Dig Baton Rouge

STATESMEN & SNOLLYGOSTERS

By Nick BeJeaux

 

In our last installment of Statesmen & Snollygosters, we touched on the fact that there are more colors in the political spectrum than red and blue. However, after closer inspection of this term’s list of Senatorial candidates, we have determined that this is a load of crap – at least in Louisiana.

Only two candidates running for seats in the Senate and the house do not fly the flag of the Democratic or Republican party, and they both happen to be Libertarians: Brannon McMorris (Senate) and Rufus Craig (House). Meanwhile, Democrats have a combined eight candidates and Republicans have 12 for this year’s Nov. 6 election. You’re likely thinking: “Who cares? Those are the only parties that really matter.” But did you know that there are three other major parties and over two dozen minor ones? When was the last time a Libertarian won at least 20 percent of the vote in Louisiana? A member of the Green Party? Forget it – environmentalists never get elected to any meaningful seats in LA thanks to Big Oil, but they are not entirely to blame.

But this is a problem on a national scale, not just in Louisiana.

With the bitter political infighting and the resulting gridlock on Capitol Hill of late, it is becoming more and more apparent (painfully obvious, actually) that our two-party system is not functioning as it should. The problem inherent in this system is that the two parties embody two completely opposite ideologies: more government vs. less government. While that distinction was blurred by religious zealots that hijacked the “conservative” label, it doesn’t change the fact that it is incredibly difficult to smash these two extremes together and produce effective decisions, dialogue and policies.

Now, not being a political scientist – merely a reluctant enthusiast – I have no idea of what would happen if a third, fourth or fifth party rose to prominence in the United States. But maybe that’s exactly why we need them. Washington and (more importantly) Louisiana needs to be shaken up a little – turned on its head, really, so we can be sure we got all the dust out – and new ideas and perspectives must be allowed to take root and grow. Imagine if someone from the Pirate Party had a voice in the FCC, or if a Congressman from the U.S. Pacifist Party helped shape the Affordable Care Act.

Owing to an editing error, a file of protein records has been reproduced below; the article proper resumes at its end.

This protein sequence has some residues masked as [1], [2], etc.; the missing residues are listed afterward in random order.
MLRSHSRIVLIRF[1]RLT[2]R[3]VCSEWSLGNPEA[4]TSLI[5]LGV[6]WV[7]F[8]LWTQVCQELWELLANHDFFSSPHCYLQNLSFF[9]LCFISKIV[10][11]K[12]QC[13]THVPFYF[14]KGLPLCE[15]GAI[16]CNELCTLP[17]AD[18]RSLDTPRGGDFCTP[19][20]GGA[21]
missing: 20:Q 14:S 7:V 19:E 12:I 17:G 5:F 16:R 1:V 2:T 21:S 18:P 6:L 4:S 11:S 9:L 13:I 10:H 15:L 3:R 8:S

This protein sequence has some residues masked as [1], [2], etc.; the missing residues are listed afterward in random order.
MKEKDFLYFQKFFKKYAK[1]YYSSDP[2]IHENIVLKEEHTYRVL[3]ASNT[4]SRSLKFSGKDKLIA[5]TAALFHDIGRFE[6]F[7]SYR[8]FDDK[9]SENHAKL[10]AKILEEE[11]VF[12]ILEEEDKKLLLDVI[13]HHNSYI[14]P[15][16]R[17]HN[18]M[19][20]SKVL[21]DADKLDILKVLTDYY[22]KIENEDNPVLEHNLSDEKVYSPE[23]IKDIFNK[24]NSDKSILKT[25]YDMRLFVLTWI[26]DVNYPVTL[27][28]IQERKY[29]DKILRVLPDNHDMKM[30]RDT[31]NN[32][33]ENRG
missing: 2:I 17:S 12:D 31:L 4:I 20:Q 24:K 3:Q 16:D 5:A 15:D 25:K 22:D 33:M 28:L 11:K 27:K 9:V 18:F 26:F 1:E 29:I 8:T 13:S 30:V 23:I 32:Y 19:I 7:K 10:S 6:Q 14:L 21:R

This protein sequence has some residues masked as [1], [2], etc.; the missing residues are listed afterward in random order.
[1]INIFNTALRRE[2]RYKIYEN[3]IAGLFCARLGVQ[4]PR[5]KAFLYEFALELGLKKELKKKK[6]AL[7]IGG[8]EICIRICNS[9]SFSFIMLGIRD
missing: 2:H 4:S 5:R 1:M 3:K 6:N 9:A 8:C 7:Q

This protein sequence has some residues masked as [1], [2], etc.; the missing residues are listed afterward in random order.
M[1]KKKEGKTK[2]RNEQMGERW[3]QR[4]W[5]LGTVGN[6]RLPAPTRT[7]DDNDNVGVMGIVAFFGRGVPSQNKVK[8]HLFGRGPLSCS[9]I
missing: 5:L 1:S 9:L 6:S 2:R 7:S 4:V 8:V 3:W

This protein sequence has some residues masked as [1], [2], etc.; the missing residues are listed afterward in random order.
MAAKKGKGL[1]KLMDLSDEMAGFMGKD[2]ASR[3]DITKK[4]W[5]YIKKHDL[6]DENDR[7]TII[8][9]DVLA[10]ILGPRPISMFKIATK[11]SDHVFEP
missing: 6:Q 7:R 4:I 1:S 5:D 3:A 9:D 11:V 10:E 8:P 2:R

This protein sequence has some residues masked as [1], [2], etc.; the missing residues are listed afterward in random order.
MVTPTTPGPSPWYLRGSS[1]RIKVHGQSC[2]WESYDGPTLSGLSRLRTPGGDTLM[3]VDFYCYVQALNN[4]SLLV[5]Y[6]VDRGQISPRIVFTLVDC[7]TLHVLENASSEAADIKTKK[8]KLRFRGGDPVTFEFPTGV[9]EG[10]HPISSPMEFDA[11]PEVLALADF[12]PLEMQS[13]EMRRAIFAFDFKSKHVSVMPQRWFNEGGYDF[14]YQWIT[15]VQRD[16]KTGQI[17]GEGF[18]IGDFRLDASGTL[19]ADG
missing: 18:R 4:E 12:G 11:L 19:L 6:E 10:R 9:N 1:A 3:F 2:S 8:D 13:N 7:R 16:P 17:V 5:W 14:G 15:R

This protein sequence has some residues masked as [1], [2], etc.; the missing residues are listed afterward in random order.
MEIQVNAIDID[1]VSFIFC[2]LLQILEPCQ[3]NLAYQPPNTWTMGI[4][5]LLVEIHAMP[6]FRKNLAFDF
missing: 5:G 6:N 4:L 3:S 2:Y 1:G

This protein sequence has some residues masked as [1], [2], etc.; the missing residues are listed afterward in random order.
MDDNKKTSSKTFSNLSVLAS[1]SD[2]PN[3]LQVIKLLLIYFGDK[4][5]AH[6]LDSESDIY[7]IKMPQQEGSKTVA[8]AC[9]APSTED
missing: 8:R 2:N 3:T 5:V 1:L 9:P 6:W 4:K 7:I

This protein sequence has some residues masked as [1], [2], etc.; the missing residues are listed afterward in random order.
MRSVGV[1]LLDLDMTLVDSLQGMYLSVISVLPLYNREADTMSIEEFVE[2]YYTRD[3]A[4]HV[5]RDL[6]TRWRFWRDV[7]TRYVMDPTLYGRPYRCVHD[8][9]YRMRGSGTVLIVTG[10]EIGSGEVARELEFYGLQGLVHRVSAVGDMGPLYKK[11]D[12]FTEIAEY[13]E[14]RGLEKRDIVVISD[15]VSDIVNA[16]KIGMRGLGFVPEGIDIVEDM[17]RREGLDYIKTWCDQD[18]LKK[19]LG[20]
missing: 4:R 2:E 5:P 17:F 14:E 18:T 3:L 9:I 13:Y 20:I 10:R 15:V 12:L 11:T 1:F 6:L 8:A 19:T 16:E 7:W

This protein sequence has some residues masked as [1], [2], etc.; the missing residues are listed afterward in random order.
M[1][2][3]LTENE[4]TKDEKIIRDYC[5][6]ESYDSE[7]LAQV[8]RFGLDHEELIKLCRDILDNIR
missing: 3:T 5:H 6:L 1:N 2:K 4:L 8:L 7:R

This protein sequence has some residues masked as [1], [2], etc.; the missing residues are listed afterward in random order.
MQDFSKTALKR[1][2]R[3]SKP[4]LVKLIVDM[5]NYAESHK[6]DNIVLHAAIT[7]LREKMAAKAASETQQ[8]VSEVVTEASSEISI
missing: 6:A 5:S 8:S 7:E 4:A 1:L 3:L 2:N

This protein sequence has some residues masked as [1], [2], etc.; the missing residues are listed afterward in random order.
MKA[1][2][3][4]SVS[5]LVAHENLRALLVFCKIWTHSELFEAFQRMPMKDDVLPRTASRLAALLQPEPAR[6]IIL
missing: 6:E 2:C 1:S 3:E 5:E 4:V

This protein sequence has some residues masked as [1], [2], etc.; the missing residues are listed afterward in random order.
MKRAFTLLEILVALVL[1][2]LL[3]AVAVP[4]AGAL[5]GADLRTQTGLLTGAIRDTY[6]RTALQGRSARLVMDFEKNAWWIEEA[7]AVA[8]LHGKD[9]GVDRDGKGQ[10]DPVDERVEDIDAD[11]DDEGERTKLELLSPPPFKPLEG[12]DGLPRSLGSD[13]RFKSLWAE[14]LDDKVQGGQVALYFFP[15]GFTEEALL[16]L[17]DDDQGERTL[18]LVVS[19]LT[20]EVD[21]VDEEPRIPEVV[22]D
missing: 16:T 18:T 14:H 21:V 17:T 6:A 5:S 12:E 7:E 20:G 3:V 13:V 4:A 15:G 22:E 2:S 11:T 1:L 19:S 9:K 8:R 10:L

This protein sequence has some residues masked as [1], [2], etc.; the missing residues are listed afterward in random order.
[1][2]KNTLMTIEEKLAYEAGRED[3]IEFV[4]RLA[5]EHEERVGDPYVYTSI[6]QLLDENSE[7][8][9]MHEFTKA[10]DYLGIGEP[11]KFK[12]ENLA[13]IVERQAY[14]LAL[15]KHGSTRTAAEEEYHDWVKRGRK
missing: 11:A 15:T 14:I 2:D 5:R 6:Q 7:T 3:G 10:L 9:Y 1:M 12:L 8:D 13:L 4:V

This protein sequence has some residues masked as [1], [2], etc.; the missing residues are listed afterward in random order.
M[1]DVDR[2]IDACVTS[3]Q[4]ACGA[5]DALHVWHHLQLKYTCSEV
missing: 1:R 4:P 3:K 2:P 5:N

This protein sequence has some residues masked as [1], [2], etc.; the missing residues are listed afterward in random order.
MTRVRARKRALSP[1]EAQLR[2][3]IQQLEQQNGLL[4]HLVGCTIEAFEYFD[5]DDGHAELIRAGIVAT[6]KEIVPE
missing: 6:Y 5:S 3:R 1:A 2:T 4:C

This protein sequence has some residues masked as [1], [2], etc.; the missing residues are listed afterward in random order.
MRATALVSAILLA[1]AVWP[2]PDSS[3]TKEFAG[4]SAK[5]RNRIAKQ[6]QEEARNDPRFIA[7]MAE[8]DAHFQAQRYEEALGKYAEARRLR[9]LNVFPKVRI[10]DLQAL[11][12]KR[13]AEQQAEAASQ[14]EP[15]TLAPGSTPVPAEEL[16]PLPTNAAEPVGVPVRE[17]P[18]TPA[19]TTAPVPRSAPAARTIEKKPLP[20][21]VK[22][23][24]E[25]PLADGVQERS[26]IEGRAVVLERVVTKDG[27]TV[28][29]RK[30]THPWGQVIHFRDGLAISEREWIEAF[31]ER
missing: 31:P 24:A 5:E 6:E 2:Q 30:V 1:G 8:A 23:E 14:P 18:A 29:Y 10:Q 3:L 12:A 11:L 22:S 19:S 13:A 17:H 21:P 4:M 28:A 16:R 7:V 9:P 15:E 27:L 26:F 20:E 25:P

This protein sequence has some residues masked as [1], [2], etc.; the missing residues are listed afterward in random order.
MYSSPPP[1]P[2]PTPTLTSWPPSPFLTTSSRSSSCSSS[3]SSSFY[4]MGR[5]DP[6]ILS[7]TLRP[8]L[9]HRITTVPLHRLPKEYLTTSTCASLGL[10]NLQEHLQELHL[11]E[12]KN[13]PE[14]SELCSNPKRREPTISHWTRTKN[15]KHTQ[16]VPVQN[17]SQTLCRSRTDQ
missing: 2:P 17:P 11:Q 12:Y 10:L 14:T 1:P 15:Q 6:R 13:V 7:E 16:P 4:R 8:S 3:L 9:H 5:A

The idea that the two-party system is getting old is actually nothing new. According to numbers collected by the Pew Research Center in 2012, 57 percent of voters think there should be a third major party in the U.S. besides Democrats or Republicans – but two years later we’re still stuck in the same rut. However, the news isn’t all that bad.

As we pointed out last week, the most diverse and connected generation in history – the Millennials – will make up over a third of the electorate. Because we are so diverse and we are able to test our personalities and ideals over the Internet, Generation Y has more nuanced beliefs than previous generations. We tend to see in shades of gray, or, in this case, purple; and that’s what this country needs if it is to move forward.

This is a complicated problem, and it demands infinitely more complicated solutions. Do we uplift another party? Should we keep our system as-is? Should we even have political parties? It may take years – possibly generations – until we discover how to fix our ailing system. Best we start figuring it out now

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